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Displaying 51 - 60 of 110

Citation: Hessl, Amy E. 2011. Pathways for climate change effects on fire: models, data, and uncertainties. Progress in Physical Geography 35(3):393-407.

Summary:

This article reviews models and fire-history studies of climate change and fire and proposes three potential pathways of how climate may affect fire regimes.



Citation: Crimmins, Michael A. 2011. Interannual to decadal changes in extreme fire weather event frequencies across the southwestern United States. International Journal of Climatology 31(11):1573-1583.

Summary:

The authors examined the influence of the El Niño-Southern Oscillation (ENSO) and Pacific Decadal Oscillation (PDO) on daily fire weather variability and extreme fire weather events.



Citation: Westerling, Anthony L.; Turner, Monica G.; Smithwick, Erica A.H.; Romme, William H.; Ryan, Michael G. 2011. Continued warming could transform Greater Yellowstone fire regimes by mid-21st Century. Proceedings of the National Academy of Sciences 108(32):13165-13170.

Summary:

The authors projected how large fire (> 200 ha) occurrence, size, and spatial location may be affected by climate change in the forests of the Greater Yellowstone area.



Citation: Williams, A. Park; Allen, Craig D.; Millar, Constance I.; Swetnam, Thomas W.; Michaelsen, Joel; Still, Christopher J.; Leavitt, Steven W. 2010. Forest responses to increasing aridity and warmth in the southwestern United States. Proceedings of the National Academy of Science 107(50):21289-21294.

Summary:

The authors related tree-ring growth responses to the variability in precipitation, temperature, and relative humidity in southwestern forests and woodlands and projected trends in these relationships based on future climate change scenarios. They further analyzed trends in disturbance regimes, specifically wildfire and bark beetle outbreaks.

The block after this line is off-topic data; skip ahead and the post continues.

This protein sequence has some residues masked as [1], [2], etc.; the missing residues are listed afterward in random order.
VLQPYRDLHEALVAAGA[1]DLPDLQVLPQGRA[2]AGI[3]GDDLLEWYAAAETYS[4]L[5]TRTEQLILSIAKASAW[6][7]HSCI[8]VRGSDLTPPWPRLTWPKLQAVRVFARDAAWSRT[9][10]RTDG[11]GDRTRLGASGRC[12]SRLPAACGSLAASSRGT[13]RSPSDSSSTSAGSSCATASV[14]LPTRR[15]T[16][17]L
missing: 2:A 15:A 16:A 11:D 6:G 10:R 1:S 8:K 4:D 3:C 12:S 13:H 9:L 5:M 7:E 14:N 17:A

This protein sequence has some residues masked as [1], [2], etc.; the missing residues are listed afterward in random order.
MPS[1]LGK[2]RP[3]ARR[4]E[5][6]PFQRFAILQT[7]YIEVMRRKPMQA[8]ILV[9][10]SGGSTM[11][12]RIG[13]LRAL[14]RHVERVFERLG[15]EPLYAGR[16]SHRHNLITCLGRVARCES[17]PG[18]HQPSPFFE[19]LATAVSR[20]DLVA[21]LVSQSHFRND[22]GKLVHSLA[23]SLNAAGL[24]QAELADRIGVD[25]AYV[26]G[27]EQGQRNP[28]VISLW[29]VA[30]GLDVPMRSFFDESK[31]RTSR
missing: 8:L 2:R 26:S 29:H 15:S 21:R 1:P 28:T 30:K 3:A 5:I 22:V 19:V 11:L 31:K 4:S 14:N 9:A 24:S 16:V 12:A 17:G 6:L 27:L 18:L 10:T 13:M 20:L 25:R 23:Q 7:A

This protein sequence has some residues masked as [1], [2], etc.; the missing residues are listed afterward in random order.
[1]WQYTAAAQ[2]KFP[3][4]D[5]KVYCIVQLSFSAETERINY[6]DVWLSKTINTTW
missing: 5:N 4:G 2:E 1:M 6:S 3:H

Citation: Allen, Craig D.; Macalady, Alison K.; Chenchouni, Haroun; Bachelet, Dominique; McDowell, Nate G.; Vennetier, Michel; Kitzberger, Thomas; Rigling, Andreas; Breshears, David D.; Hogg, Edward H.; Gonzalez, Patrick; Fensham, Roderick J.; Zhang, Zhen; Castro, Jorge; Demidova, Natalia; Lim, Jong-Hwan; Allard, Gillian; Running, Steven W.; Semerci, Akkin; Cobb, Neil S. 2010. A global overview of drought and heat-induced tree mortality reveals emerging climate change risks for forests. Forest Ecology and Management 259(4):660-684.

Summary:

This article was a review of literature regarding tree mortality due to water stress and increased temperatures as a result of climate change in forests around the world.



Citation: Yocom, Larissa L.; Fulé, Peter Z.; Brown, Peter M.; Cerano, Julián; Villanueva-Díaz, José; Falk, Donald A.; Cornejo-Oviedo, Eladio. 2010. El Nino-Southern Oscillation effect on a fire regime in northeastern Mexico has changed over time. Ecology 91(6):1660-1671.

Summary:

The authors characterized the historical fire regime of a Pinus hartwegii stand to determine the effects of climate, specifically ENSO, on regional fire occurrence.



Citation: Liu, Yongqiang; Stanturf, John A.; Goodrick, Scott L. 2010. Trends in global wildfire potential in a changing climate. Forest Ecology and Management 259(4):685-697.

Summary:

The authors simulated and projected global wildfire potential using the Keetch-Byram Drought Index (KBDI) as a proxy and future trends in fire activity under multiple climate change scenarios.



Citation: Pechony, O.; Shindell, D.T. 2010. Driving forces of global wildfires over the past millennium and the forthcoming century. Proceedings of the National Academy of Sciences USA 107(45):19167-19170.

Summary:

The authors developed a model that estimates fire activity based on vegetation and climate/weather conditions as well as availability of ignition sources and fire suppression rates globally. The projected their model to determine how climate may affect future global fire trends.



Citation: Trouet, Valerie; Taylor, Alan H.; Wahl, Eugene R.; Skinner, Carl N. 2010. Fire-climate interactions in the American west since 1400 CE. Geophysical Research Letters 37(4):L04702. 5 p.

Summary:

The authors developed tree-ring based fire chronologies across four regions of the western U.S. from approximately 1400 CE to present to examine fire-climate relationships.



Citation: Iniguez, Jose M.; Swetnam, Thomas W.; Baisan, Christopher H. 2009. Spatially and temporally variable fire regime on Rincon Reak, Arizona, USA. Fire Ecology 5(1):3-21.

Summary: